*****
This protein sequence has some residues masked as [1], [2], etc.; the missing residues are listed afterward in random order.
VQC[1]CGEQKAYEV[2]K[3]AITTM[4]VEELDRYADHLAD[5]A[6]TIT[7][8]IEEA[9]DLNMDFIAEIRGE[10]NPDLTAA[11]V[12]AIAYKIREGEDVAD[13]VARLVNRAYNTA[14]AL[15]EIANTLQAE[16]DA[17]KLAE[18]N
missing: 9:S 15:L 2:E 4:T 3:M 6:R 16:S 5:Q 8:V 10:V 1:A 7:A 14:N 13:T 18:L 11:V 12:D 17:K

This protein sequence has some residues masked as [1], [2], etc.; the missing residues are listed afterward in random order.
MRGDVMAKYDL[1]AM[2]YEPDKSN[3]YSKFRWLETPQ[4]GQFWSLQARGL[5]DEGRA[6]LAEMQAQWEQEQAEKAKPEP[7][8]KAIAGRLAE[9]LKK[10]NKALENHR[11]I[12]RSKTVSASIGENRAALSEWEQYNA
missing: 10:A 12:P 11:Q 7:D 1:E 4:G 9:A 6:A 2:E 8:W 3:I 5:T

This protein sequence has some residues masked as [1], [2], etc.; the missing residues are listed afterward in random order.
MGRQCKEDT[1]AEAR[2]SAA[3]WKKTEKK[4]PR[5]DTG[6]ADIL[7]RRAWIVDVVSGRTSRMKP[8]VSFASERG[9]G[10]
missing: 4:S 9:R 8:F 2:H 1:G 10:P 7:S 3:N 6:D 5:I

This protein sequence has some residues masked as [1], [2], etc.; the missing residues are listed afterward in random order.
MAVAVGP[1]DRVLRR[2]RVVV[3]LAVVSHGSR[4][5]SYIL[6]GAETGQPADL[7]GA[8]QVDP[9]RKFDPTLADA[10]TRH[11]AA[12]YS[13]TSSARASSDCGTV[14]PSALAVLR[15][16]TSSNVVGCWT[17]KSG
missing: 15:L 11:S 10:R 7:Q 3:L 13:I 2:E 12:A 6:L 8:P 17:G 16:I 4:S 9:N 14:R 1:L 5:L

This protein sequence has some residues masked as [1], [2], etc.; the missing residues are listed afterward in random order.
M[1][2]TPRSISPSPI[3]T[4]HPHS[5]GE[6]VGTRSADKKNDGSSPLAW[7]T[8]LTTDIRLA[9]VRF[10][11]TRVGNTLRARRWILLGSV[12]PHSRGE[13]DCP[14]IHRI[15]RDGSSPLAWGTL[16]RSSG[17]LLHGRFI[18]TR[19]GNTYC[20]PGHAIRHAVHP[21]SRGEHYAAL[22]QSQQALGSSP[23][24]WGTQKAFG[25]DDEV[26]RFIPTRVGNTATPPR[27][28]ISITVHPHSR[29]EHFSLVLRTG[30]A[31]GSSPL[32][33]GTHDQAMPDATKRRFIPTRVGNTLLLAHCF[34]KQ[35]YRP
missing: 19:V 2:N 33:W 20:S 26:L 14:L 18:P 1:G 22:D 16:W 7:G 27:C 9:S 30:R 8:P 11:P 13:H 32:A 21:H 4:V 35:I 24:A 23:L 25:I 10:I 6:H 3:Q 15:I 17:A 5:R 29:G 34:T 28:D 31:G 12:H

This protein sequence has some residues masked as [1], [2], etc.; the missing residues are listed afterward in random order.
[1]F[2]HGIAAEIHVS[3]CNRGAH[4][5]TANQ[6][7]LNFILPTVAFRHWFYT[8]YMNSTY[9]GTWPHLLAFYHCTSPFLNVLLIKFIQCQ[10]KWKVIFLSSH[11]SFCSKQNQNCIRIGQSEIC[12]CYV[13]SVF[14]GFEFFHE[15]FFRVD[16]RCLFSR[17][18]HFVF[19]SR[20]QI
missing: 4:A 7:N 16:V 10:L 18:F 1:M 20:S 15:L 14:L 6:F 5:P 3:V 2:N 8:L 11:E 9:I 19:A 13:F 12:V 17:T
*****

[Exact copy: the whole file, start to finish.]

This protein sequence has some residues masked as [1], [2], etc.; the missing residues are listed afterward in random order.
VQC[1]CGEQKAYEV[2]K[3]AITTM[4]VEELDRYADHLAD[5]A[6]TIT[7][8]IEEA[9]DLNMDFIAEIRGE[10]NPDLTAA[11]V[12]AIAYKIREGEDVAD[13]VARLVNRAYNTA[14]AL[15]EIANTLQAE[16]DA[17]KLAE[18]N
missing: 9:S 15:L 2:E 4:T 3:M 6:R 16:S 5:Q 8:V 10:V 1:A 7:A 14:N 13:T 18:L 11:V 12:D 17:K

This protein sequence has some residues masked as [1], [2], etc.; the missing residues are listed afterward in random order.
MRGDVMAKYDL[1]AM[2]YEPDKSN[3]YSKFRWLETPQ[4]GQFWSLQARGL[5]DEGRA[6]LAEMQAQWEQEQAEKAKPEP[7][8]KAIAGRLAE[9]LKK[10]NKALENHR[11]I[12]RSKTVSASIGENRAALSEWEQYNA
missing: 10:A 12:P 11:Q 7:D 1:E 4:G 9:A 6:A 2:E 8:W 3:I 5:T

This protein sequence has some residues masked as [1], [2], etc.; the missing residues are listed afterward in random order.
MGRQCKEDT[1]AEAR[2]SAA[3]WKKTEKK[4]PR[5]DTG[6]ADIL[7]RRAWIVDVVSGRTSRMKP[8]VSFASERG[9]G[10]
missing: 4:S 9:R 8:F 2:H 1:G 10:P 7:S 3:N 6:D 5:I

This protein sequence has some residues masked as [1], [2], etc.; the missing residues are listed afterward in random order.
MAVAVGP[1]DRVLRR[2]RVVV[3]LAVVSHGSR[4][5]SYIL[6]GAETGQPADL[7]GA[8]QVDP[9]RKFDPTLADA[10]TRH[11]AA[12]YS[13]TSSARASSDCGTV[14]PSALAVLR[15][16]TSSNVVGCWT[17]KSG
missing: 15:L 11:S 10:R 7:Q 3:L 13:I 2:E 12:A 6:L 8:P 17:G 16:I 4:S 9:N 14:R 1:L 5:L

This protein sequence has some residues masked as [1], [2], etc.; the missing residues are listed afterward in random order.
M[1][2]TPRSISPSPI[3]T[4]HPHS[5]GE[6]VGTRSADKKNDGSSPLAW[7]T[8]LTTDIRLA[9]VRF[10][11]TRVGNTLRARRWILLGSV[12]PHSRGE[13]DCP[14]IHRI[15]RDGSSPLAWGTL[16]RSSG[17]LLHGRFI[18]TR[19]GNTYC[20]PGHAIRHAVHP[21]SRGEHYAAL[22]QSQQALGSSP[23][24]WGTQKAFG[25]DDEV[26]RFIPTRVGNTATPPR[27][28]ISITVHPHSR[29]EHFSLVLRTG[30]A[31]GSSPL[32][33]GTHDQAMPDATKRRFIPTRVGNTLLLAHCF[34]KQ[35]YRP
missing: 19:V 2:N 33:W 20:S 26:L 14:L 18:P 1:G 22:D 16:W 7:G 27:C 9:S 30:R 8:P 11:P 13:H 32:A 21:H 4:V 35:I 24:A 23:L 25:I 10:I 6:H 3:Q 15:I 17:A 5:R 29:G 34:T 28:D 31:G 12:H

This protein sequence has some residues masked as [1], [2], etc.; the missing residues are listed afterward in random order.
[1]F[2]HGIAAEIHVS[3]CNRGAH[4][5]TANQ[6][7]LNFILPTVAFRHWFYT[8]YMNSTY[9]GTWPHLLAFYHCTSPFLNVLLIKFIQCQ[10]KWKVIFLSSH[11]SFCSKQNQNCIRIGQSEIC[12]CYV[13]SVF[14]GFEFFHE[15]FFRVD[16]RCLFSR[17][18]HFVF[19]SR[20]QI
missing: 4:A 7:N 16:V 10:L 18:F 1:M 20:S 15:L 14:L 6:F 5:P 3:V 2:N 8:L 11:E 9:I 19:A 13:F 12:V 17:T